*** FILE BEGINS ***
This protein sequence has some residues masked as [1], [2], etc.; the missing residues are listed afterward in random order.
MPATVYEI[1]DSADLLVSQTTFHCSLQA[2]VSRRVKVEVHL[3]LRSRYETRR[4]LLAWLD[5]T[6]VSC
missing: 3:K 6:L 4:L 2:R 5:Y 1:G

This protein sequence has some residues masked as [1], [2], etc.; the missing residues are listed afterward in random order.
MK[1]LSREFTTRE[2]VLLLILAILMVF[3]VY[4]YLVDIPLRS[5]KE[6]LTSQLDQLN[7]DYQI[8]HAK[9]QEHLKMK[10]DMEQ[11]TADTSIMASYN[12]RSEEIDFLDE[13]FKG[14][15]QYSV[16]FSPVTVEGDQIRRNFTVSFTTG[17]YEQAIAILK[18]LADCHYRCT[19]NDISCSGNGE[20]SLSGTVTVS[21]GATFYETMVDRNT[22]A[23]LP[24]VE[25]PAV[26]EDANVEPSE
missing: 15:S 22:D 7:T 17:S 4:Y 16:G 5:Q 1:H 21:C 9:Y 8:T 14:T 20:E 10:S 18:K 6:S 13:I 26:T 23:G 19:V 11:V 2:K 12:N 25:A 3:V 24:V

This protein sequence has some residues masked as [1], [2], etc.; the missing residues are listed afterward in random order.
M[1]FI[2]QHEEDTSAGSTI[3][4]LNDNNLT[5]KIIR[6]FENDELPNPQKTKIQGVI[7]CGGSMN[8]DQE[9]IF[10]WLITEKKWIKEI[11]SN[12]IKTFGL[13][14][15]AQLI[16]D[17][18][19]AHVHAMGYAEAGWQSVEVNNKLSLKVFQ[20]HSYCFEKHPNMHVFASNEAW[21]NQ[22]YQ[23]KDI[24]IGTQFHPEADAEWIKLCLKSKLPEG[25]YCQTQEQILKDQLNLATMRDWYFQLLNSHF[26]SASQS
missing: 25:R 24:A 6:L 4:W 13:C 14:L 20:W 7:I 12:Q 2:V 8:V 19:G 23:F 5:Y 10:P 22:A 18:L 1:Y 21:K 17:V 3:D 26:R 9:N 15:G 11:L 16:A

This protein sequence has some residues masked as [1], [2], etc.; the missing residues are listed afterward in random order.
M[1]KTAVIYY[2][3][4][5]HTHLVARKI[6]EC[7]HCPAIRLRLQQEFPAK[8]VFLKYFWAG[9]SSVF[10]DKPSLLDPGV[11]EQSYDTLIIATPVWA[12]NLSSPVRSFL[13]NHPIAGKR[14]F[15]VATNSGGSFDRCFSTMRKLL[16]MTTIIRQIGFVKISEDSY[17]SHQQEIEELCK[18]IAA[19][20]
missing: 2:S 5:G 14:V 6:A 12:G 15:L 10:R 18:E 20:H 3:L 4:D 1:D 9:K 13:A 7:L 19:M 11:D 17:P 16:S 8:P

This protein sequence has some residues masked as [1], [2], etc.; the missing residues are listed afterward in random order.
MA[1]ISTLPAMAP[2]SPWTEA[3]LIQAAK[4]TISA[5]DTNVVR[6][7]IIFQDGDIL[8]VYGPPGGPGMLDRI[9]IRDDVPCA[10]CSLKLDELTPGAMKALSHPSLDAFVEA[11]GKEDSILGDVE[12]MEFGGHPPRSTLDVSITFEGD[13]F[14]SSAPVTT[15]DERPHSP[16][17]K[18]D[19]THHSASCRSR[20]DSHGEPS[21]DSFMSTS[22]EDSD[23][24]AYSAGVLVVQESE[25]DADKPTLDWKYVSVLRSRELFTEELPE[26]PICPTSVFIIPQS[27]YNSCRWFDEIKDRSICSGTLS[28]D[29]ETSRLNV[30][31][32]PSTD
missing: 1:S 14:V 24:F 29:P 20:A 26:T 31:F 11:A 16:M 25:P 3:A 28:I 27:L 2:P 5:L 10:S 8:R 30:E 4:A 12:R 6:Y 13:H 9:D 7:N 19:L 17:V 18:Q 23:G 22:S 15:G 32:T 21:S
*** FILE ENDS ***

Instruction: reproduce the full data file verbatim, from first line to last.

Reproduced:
This protein sequence has some residues masked as [1], [2], etc.; the missing residues are listed afterward in random order.
MPATVYEI[1]DSADLLVSQTTFHCSLQA[2]VSRRVKVEVHL[3]LRSRYETRR[4]LLAWLD[5]T[6]VSC
missing: 3:K 6:L 4:L 2:R 5:Y 1:G

This protein sequence has some residues masked as [1], [2], etc.; the missing residues are listed afterward in random order.
MK[1]LSREFTTRE[2]VLLLILAILMVF[3]VY[4]YLVDIPLRS[5]KE[6]LTSQLDQLN[7]DYQI[8]HAK[9]QEHLKMK[10]DMEQ[11]TADTSIMASYN[12]RSEEIDFLDE[13]FKG[14][15]QYSV[16]FSPVTVEGDQIRRNFTVSFTTG[17]YEQAIAILK[18]LADCHYRCT[19]NDISCSGNGE[20]SLSGTVTVS[21]GATFYETMVDRNT[22]A[23]LP[24]VE[25]PAV[26]EDANVEPSE
missing: 15:S 22:D 7:T 17:S 4:Y 16:G 5:Q 1:H 21:C 9:Y 8:T 14:T 20:E 10:S 18:K 6:S 13:I 26:T 23:G 19:V 11:V 2:K 12:N 25:A 3:V 24:V

This protein sequence has some residues masked as [1], [2], etc.; the missing residues are listed afterward in random order.
M[1]FI[2]QHEEDTSAGSTI[3][4]LNDNNLT[5]KIIR[6]FENDELPNPQKTKIQGVI[7]CGGSMN[8]DQE[9]IF[10]WLITEKKWIKEI[11]SN[12]IKTFGL[13][14][15]AQLI[16]D[17][18][19]AHVHAMGYAEAGWQSVEVNNKLSLKVFQ[20]HSYCFEKHPNMHVFASNEAW[21]NQ[22]YQ[23]KDI[24]IGTQFHPEADAEWIKLCLKSKLPEG[25]YCQTQEQILKDQLNLATMRDWYFQLLNSHF[26]SASQS
missing: 25:R 24:A 6:L 4:W 13:C 14:L 20:W 7:I 12:Q 2:V 8:V 19:G 23:F 5:Y 10:P 22:A 18:L 1:Y 21:K 17:V 3:D 26:R 9:N 15:G 11:L 16:A

This protein sequence has some residues masked as [1], [2], etc.; the missing residues are listed afterward in random order.
M[1]KTAVIYY[2][3][4][5]HTHLVARKI[6]EC[7]HCPAIRLRLQQEFPAK[8]VFLKYFWAG[9]SSVF[10]DKPSLLDPGV[11]EQSYDTLIIATPVWA[12]NLSSPVRSFL[13]NHPIAGKR[14]F[15]VATNSGGSFDRCFSTMRKLL[16]MTTIIRQIGFVKISEDSY[17]SHQQEIEELCK[18]IAA[19][20]
missing: 2:S 5:G 14:V 6:A 12:G 15:L 10:R 18:E 20:H 3:L 4:D 1:D 9:K 13:A 7:L 19:M 11:D 17:P 16:S 8:P

This protein sequence has some residues masked as [1], [2], etc.; the missing residues are listed afterward in random order.
MA[1]ISTLPAMAP[2]SPWTEA[3]LIQAAK[4]TISA[5]DTNVVR[6][7]IIFQDGDIL[8]VYGPPGGPGMLDRI[9]IRDDVPCA[10]CSLKLDELTPGAMKALSHPSLDAFVEA[11]GKEDSILGDVE[12]MEFGGHPPRSTLDVSITFEGD[13]F[14]SSAPVTT[15]DERPHSP[16][17]K[18]D[19]THHSASCRSR[20]DSHGEPS[21]DSFMSTS[22]EDSD[23][24]AYSAGVLVVQESE[25]DADKPTLDWKYVSVLRSRELFTEELPE[26]PICPTSVFIIPQS[27]YNSCRWFDEIKDRSICSGTLS[28]D[29]ETSRLNV[30][31][32]PSTD
missing: 1:S 14:V 24:F 29:P 20:A 26:T 31:F 11:A 16:M 25:P 3:A 28:I 27:L 2:P 5:L 10:S 8:R 30:E 4:A 12:R 6:Y 13:H 9:D 7:N 19:L 17:V 18:Q 23:G 22:S 15:G 32:T 21:S